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Given the latest version of IIS at the time of writing is IIS8, how would one go about adding a new site through the IIS manager, set up HTTP bindings, and test the setup in a browser?

This configuration assumes that the named domain in the HTTP binding "does not exist" on the internet, but is simply a local moniker for testing (such as test.com and www.test.com.)

For a little background, I have followed the tutorial on pluralsight as well as I can for the IIS 7.5 version of this very task, but upon attempting to access test.com in my browser, I get a time out. Localhost however does work.

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closed as not a real question by mgorven, Greg Askew, mdpc, Ward, Khaled Feb 12 '13 at 8:22

It's difficult to tell what is being asked here. This question is ambiguous, vague, incomplete, overly broad, or rhetorical and cannot be reasonably answered in its current form. For help clarifying this question so that it can be reopened, visit the help center.If this question can be reworded to fit the rules in the help center, please edit the question.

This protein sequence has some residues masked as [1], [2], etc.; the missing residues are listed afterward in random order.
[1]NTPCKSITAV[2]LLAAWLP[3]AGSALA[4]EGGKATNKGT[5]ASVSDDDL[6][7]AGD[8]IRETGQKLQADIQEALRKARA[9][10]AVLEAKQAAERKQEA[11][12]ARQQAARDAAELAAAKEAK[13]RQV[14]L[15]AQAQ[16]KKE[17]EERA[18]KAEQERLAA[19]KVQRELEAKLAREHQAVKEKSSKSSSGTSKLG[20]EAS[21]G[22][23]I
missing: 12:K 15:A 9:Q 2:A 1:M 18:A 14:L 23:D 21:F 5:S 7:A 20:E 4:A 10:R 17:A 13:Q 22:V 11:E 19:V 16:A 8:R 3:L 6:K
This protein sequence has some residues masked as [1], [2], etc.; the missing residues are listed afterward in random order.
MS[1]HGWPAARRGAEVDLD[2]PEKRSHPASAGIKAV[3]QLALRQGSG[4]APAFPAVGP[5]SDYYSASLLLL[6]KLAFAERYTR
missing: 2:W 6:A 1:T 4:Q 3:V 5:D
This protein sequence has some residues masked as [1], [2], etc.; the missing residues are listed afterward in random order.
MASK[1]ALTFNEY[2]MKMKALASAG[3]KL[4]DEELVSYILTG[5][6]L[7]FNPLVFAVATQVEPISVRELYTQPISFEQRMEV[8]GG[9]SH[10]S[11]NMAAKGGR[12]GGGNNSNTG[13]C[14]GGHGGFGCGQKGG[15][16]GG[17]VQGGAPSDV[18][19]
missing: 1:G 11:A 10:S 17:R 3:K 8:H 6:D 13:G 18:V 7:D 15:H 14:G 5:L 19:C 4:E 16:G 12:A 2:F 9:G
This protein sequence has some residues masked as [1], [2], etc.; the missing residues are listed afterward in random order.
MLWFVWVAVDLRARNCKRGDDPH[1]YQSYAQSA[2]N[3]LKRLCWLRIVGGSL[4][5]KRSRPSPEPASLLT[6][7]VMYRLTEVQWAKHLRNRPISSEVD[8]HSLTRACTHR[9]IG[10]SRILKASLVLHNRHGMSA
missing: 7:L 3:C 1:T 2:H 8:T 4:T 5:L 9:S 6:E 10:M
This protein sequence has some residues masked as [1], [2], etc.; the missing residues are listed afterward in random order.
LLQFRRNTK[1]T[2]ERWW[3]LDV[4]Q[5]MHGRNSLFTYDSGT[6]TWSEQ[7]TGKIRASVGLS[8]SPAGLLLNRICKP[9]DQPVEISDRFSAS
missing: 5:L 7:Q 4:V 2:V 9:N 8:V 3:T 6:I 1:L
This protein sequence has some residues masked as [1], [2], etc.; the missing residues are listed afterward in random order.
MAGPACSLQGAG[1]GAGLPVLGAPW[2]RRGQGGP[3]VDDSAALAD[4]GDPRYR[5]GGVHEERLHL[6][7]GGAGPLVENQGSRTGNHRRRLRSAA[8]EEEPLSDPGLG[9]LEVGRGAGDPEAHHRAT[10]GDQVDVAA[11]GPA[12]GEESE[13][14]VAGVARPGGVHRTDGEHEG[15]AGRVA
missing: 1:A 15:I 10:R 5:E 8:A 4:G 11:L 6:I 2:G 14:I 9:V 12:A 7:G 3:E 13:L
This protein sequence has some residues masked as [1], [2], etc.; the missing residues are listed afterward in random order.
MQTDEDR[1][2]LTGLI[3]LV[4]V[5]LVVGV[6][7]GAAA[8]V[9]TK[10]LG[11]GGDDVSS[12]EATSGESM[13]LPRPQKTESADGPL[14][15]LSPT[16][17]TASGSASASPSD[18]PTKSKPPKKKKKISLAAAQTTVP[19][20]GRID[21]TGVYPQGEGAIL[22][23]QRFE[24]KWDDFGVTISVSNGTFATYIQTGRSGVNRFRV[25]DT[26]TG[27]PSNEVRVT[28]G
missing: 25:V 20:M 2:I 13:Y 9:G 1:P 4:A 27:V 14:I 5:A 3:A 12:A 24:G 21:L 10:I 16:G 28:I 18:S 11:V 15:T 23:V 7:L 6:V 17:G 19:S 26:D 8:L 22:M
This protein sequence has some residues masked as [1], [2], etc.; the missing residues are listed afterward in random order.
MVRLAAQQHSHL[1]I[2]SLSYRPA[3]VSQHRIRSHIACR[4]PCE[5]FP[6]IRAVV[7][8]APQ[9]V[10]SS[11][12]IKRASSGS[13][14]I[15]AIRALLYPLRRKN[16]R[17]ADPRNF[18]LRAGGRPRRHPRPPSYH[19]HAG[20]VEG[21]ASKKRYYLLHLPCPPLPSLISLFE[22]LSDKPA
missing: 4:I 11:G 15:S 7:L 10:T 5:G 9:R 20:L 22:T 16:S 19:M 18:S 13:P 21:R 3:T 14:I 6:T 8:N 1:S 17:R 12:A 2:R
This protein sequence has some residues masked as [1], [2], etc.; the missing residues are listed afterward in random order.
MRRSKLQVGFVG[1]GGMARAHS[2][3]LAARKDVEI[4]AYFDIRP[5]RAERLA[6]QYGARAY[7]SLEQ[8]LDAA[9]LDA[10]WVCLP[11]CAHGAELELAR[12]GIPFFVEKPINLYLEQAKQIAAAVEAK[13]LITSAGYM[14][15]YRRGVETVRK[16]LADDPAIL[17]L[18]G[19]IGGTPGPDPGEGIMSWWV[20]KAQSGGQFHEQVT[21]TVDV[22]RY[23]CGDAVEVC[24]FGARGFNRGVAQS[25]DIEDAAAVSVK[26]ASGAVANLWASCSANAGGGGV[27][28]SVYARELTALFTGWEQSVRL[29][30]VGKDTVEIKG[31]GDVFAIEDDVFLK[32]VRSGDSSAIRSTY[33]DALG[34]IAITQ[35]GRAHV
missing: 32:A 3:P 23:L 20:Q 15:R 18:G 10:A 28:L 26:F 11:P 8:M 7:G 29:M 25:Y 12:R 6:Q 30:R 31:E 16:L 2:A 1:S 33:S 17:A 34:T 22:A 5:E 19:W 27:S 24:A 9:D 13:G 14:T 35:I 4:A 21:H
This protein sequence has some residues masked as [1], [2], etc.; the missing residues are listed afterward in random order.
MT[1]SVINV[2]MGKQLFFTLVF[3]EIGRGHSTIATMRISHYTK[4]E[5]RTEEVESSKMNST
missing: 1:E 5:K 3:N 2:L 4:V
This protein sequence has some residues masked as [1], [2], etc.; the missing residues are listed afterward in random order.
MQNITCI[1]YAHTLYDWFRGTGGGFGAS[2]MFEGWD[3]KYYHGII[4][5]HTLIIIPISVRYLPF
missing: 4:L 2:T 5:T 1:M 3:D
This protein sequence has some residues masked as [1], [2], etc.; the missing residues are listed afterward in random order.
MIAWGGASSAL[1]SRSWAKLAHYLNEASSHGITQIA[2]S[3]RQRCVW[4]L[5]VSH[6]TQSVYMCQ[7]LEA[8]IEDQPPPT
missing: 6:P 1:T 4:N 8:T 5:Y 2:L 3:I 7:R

If your objective is to test the site then what does it matter if you test it via localhost or test.com? You're testing the site, not DNS. –  joeqwerty Feb 12 '13 at 2:14
    
@joeqwerty - there are things that you need accurate DNS resolution to test on a website; for example redirecting to a canonical domain, or serving different content for different domains, or even I18N - en.example.com, br.example.com, es.example.com, etc –  Mark Henderson Feb 12 '13 at 8:28
    
Mark - True. I considered that but as the OP didn't provide a lot of detail about the nature of the testing I didn't elaborate. As it is, if I want to test a web site I can certainly do that with localhost. If I need the kind of testing that you elaborated on then DNS resolution is certainly needed. –  joeqwerty Feb 12 '13 at 13:54
    
I think the key here was "Test the HTTP Bindings" that for some reason I only placed in the title, and not in the actual body of the question. –  Firoso Feb 12 '13 at 17:58
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1 Answer

We have no idea what the "tutorial on pluralsight" is, but the quickest and dirtiest way to achieve this is to edit your hosts file.

On any modern version of Windows, this is at %WINDIR%\System32\drivers\etc\hosts

Add a new line to the end of the file that reads:

127.0.0.1 example.com

(where example.com is whatever you're trying to test).

You will probably need to run Notepad as Administrator to edit the file.

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I actually did this very thing, 127.0.0.1 test.com exists as a single line, space delimited, in my hosts file. –  Firoso Feb 12 '13 at 17:53
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